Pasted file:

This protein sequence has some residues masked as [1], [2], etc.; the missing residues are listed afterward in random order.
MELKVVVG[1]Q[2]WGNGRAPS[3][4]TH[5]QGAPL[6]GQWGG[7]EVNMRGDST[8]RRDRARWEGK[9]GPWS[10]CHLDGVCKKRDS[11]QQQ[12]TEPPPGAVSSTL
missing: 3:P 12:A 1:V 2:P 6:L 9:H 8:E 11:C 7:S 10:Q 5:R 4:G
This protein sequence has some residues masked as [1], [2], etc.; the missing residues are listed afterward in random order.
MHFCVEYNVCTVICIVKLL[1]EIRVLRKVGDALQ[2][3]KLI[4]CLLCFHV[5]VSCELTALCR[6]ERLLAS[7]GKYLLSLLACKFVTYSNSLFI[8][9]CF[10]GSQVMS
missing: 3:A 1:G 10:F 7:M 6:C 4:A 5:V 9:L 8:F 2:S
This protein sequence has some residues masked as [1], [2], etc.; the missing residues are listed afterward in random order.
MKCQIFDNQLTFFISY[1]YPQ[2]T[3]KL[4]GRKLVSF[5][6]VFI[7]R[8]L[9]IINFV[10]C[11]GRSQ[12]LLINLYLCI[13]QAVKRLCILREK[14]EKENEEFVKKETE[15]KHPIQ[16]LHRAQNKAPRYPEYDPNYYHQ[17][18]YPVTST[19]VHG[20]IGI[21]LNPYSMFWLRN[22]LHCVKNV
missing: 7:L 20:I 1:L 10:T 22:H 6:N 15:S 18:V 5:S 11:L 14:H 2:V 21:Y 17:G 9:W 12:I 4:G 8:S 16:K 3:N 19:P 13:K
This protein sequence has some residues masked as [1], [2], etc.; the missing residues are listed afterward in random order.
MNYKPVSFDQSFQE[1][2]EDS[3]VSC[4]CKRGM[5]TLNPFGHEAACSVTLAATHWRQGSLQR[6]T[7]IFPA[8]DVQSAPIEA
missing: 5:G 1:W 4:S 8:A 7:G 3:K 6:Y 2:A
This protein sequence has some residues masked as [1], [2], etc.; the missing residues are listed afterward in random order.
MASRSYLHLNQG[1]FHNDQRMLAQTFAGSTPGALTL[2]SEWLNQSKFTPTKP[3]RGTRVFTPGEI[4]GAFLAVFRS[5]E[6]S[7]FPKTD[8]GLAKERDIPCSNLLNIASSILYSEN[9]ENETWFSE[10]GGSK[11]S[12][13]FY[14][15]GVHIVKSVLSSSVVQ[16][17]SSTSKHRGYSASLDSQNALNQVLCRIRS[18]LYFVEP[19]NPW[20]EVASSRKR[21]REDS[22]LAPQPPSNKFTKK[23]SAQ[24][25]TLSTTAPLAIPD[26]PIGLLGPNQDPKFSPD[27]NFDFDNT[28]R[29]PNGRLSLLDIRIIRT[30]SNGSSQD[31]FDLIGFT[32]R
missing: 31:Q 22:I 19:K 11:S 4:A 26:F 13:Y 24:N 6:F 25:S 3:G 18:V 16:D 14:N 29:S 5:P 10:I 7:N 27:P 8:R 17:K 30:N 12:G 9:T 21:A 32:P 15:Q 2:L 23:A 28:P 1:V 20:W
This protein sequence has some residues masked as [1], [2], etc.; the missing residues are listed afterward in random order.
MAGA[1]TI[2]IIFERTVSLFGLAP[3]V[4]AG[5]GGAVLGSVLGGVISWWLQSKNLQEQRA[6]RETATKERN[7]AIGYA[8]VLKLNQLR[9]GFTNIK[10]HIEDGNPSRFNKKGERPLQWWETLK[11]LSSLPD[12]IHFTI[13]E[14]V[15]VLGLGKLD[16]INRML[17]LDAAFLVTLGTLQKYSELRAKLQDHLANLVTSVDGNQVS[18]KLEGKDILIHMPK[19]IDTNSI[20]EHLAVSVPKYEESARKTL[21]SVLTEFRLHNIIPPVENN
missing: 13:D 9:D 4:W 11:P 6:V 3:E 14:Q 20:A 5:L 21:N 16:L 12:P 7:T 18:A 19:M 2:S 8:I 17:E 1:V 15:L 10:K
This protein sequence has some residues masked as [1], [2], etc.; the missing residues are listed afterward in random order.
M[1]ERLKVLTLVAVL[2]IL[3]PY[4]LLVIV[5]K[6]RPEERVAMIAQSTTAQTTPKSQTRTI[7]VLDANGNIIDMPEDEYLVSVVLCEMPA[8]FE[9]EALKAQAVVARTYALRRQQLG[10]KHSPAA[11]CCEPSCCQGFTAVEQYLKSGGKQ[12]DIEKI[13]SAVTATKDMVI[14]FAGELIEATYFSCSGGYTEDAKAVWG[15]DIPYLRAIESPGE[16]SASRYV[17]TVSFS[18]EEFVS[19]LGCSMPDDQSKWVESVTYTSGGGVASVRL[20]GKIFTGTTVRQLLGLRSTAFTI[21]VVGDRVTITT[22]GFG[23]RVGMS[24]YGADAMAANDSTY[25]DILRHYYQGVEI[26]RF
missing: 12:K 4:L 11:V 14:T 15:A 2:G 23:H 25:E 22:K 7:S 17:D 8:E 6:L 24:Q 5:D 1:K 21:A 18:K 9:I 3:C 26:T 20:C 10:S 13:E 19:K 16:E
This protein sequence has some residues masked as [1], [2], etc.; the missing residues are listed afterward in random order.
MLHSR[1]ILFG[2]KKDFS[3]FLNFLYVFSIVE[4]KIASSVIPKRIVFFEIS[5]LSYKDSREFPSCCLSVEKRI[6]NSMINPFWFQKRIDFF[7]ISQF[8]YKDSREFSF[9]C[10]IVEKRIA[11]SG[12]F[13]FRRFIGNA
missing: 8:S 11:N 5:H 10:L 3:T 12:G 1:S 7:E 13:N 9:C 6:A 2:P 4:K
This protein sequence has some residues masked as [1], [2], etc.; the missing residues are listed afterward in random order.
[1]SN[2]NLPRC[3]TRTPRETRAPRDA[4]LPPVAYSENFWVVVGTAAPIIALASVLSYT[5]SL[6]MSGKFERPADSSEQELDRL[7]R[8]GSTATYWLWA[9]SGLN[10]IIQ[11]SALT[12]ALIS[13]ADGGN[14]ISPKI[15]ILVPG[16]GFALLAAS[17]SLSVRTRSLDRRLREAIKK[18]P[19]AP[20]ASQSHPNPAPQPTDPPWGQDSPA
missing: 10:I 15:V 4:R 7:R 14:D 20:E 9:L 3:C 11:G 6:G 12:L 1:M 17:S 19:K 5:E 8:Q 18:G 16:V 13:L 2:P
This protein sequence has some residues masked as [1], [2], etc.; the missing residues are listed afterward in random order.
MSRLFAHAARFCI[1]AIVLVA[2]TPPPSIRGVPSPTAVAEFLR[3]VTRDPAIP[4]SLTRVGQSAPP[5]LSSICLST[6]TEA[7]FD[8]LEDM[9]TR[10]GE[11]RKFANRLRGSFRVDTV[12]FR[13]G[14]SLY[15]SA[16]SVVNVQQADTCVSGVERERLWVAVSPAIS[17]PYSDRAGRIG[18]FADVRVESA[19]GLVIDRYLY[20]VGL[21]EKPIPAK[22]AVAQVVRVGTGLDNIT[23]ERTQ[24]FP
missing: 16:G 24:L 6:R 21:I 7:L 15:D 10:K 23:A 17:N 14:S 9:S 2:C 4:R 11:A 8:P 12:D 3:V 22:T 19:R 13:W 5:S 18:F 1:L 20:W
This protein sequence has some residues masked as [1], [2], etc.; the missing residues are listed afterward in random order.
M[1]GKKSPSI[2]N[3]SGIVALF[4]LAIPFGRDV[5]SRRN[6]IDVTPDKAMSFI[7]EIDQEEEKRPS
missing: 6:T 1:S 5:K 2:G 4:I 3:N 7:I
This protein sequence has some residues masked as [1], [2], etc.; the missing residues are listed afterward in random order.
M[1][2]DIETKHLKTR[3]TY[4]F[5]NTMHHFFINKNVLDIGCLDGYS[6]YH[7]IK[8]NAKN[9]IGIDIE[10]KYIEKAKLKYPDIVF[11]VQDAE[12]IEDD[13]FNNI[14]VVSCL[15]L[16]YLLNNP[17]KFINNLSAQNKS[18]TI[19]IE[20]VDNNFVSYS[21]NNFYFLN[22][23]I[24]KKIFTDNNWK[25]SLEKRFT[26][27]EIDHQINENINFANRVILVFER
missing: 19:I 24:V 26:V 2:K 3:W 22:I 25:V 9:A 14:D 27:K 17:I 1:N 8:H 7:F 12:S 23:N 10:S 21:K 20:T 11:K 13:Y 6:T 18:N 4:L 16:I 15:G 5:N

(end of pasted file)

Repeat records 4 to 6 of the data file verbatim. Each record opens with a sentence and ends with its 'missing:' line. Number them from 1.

This protein sequence has some residues masked as [1], [2], etc.; the missing residues are listed afterward in random order.
MNYKPVSFDQSFQE[1][2]EDS[3]VSC[4]CKRGM[5]TLNPFGHEAACSVTLAATHWRQGSLQR[6]T[7]IFPA[8]DVQSAPIEA
missing: 5:G 1:W 4:S 8:A 7:G 3:K 6:Y 2:A
This protein sequence has some residues masked as [1], [2], etc.; the missing residues are listed afterward in random order.
MASRSYLHLNQG[1]FHNDQRMLAQTFAGSTPGALTL[2]SEWLNQSKFTPTKP[3]RGTRVFTPGEI[4]GAFLAVFRS[5]E[6]S[7]FPKTD[8]GLAKERDIPCSNLLNIASSILYSEN[9]ENETWFSE[10]GGSK[11]S[12][13]FY[14][15]GVHIVKSVLSSSVVQ[16][17]SSTSKHRGYSASLDSQNALNQVLCRIRS[18]LYFVEP[19]NPW[20]EVASSRKR[21]REDS[22]LAPQPPSNKFTKK[23]SAQ[24][25]TLSTTAPLAIPD[26]PIGLLGPNQDPKFSPD[27]NFDFDNT[28]R[29]PNGRLSLLDIRIIRT[30]SNGSSQD[31]FDLIGFT[32]R
missing: 31:Q 22:I 19:K 11:S 4:A 26:F 13:Y 24:N 6:F 25:S 3:G 18:V 16:D 14:N 29:S 5:P 10:I 7:N 27:P 8:R 17:K 30:N 12:G 9:T 21:A 32:P 15:Q 2:L 23:A 28:P 1:V 20:W
This protein sequence has some residues masked as [1], [2], etc.; the missing residues are listed afterward in random order.
MAGA[1]TI[2]IIFERTVSLFGLAP[3]V[4]AG[5]GGAVLGSVLGGVISWWLQSKNLQEQRA[6]RETATKERN[7]AIGYA[8]VLKLNQLR[9]GFTNIK[10]HIEDGNPSRFNKKGERPLQWWETLK[11]LSSLPD[12]IHFTI[13]E[14]V[15]VLGLGKLD[16]INRML[17]LDAAFLVTLGTLQKYSELRAKLQDHLANLVTSVDGNQVS[18]KLEGKDILIHMPK[19]IDTNSI[20]EHLAVSVPKYEESARKTL[21]SVLTEFRLHNIIPPVENN
missing: 13:D 9:D 4:W 11:P 6:V 3:E 14:Q 20:A 5:L 21:N 16:L 12:P 7:T 18:A 19:M 2:S 8:I 17:E 1:V 15:L 10:K